Some Notes on the Necessity of Ignorance

This is a talk I gave in Beijing, China, at the Beijing Normal University Writing Center’s International Forum for Commemorating Chinese Avantgarde Literature on the 25th of November, 2015, having been invited there as an alumni of the Iowa Writing Center’s International Fall Residency Program.

Esteemed colleagues and hosts. I would like to begin this presentation by describing what happened when I began, as someone absolutely ignorant of Chinese avantgarde literature, to read the most accessible introductory text available to me, the anthology called China’s Avantgarde Fiction, edited by Jing Wang, and published by Duke University Press in 1998.

This paperback edition presents the work of seven writers of the avantgarde fiction movement of the late 80s and early 90s: Ge Fei, Yu Hua, Su Tong, Can Xue, Bei Cun, Sun Ganlu and Ma Yuan. I had heard of none of them prior to opening this anthology.

I must ask you to remember during my remarks that I am not a literary scholar but a poet. Therefore, it might seem to you that I will describe experiences that appear either banal or irrelevant, but I will at least try to convince you that I have sufficient reasons to consider them important to me.

Here is my first observation. The preface of the aforementioned anthology says that instead of the “sociopolitically centered and culturally invested subject invigorated with a teleological and utopian vision” the writers it collects presented “a rootless subject, devoid of memory”, “a subject without a core”, that they had “a penchant for trivial pursuits”, that they “flaunted the lightness of being as a mere instance of improvisation in narration”, but also, that this “group of rebels” opened up “a dangerous narrative space” and “consciously worked to shatter the myth of ‘man’ and utopia and to shock and alienate the traditional readership at home”.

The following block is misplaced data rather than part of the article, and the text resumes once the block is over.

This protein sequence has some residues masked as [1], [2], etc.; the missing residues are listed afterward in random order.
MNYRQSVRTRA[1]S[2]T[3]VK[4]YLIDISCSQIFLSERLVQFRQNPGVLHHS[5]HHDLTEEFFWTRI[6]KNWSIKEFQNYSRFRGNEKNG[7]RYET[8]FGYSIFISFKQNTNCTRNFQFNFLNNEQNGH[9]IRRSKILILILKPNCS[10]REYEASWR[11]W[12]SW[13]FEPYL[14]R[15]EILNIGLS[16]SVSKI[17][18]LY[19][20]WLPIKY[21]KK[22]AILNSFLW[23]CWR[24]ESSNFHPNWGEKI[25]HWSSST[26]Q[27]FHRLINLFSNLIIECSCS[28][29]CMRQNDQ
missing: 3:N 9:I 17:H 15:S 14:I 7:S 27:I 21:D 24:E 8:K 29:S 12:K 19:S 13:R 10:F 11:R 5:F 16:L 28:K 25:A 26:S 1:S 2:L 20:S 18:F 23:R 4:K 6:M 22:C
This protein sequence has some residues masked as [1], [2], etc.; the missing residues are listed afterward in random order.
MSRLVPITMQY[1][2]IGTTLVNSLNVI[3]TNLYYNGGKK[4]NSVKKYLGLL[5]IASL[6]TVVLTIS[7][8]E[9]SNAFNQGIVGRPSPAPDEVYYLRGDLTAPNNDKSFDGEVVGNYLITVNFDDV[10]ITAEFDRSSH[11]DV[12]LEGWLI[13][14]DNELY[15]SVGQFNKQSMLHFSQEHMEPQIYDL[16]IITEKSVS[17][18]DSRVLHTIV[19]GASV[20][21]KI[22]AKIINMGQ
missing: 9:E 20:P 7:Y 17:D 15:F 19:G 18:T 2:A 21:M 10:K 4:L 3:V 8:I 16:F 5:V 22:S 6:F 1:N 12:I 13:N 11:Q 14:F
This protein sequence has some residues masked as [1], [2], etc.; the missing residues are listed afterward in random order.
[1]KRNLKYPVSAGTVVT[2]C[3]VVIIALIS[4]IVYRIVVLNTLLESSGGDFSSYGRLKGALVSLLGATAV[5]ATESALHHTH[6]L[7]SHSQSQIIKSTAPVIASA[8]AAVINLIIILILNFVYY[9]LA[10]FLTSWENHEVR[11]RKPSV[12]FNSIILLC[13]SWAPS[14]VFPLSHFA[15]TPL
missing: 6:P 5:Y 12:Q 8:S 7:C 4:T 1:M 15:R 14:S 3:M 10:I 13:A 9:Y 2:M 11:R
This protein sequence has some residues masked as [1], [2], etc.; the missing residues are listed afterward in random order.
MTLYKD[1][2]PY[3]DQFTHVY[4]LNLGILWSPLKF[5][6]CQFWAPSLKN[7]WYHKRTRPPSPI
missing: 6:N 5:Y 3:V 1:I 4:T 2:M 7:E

Now, when I read such words, my associations are not of Chinese matters, but Western philosophical theories, literature and history, because that is where they are borrowed from — the historical avantgarde of the early twentieth century, the student movements of 1968, the left-wing radicalism and the postmodern philosophy connected with it: deconstruction, situationism, post-structuralism, and so on.

I also think: I do not understand the use of the word “dangerous” or the meaning of “shock” and “alienate”, because Western usage has defused these terms: to me they feel too often like rhetorical flourishes — but, I think, conscious of the ignorance I exhibit, perhaps in China, words can have more dangerous repercussions — and then I think: isn’t that what these statements are actually meant to mean, indirectly? Isn’t there a subtext here which, by denying the explicit political intention of these writers, makes them heroes of another kind of rebellion, one aligned with Western examples, the aforementioned ’68 radicals who — as we know — similarly gave up direct confrontation and rational debate in order to affect a revolution in language, in the means of representation? As such, what is political here is not the content but how this object, this book, this particular anthology of translations, performs its values in the game of cultural chess which politics has become.

This is the purport of my first engagement with this text: that as a book, it is not a neutral vehicle for pure literature, but full of politics, double-talk, secondary and tertiary meanings, conundrums and mysteries, and I wonder: does it represent Chinese avantgarde literature, or the preoccupations of its intended Western audience?

I don’t know, because I am ignorant of everything that would allow me to judge on such matters, but this leads me to my second observation. As I try to read the stories in the book from the point of view set up by the preface, I find myself constantly distracted by another kind of reading experience.

For instance, the first sentence of Yu Hua’s story “The Noon of Howling Wind”: “Through a windowpane free from the slightest cracks and perforations, rays of sun came intruding, intruding nearly as far as the trousers I had thrown over a chair”. I see in my mind — without them having been described — a room with blinders, sun pouring through them, painfully bright. It is an apartment in a large, high building. The building is in a suburb of a large city, but hardly anyone lives there. Everyone who does is dressed in a similar manner: in blue or gray workwear. The trousers mentioned in the sentence are similarly either blue or gray, and in the moment the storyteller is describing, everything is silent. The air outside is full of dust. The sun shimmers. There are no cars.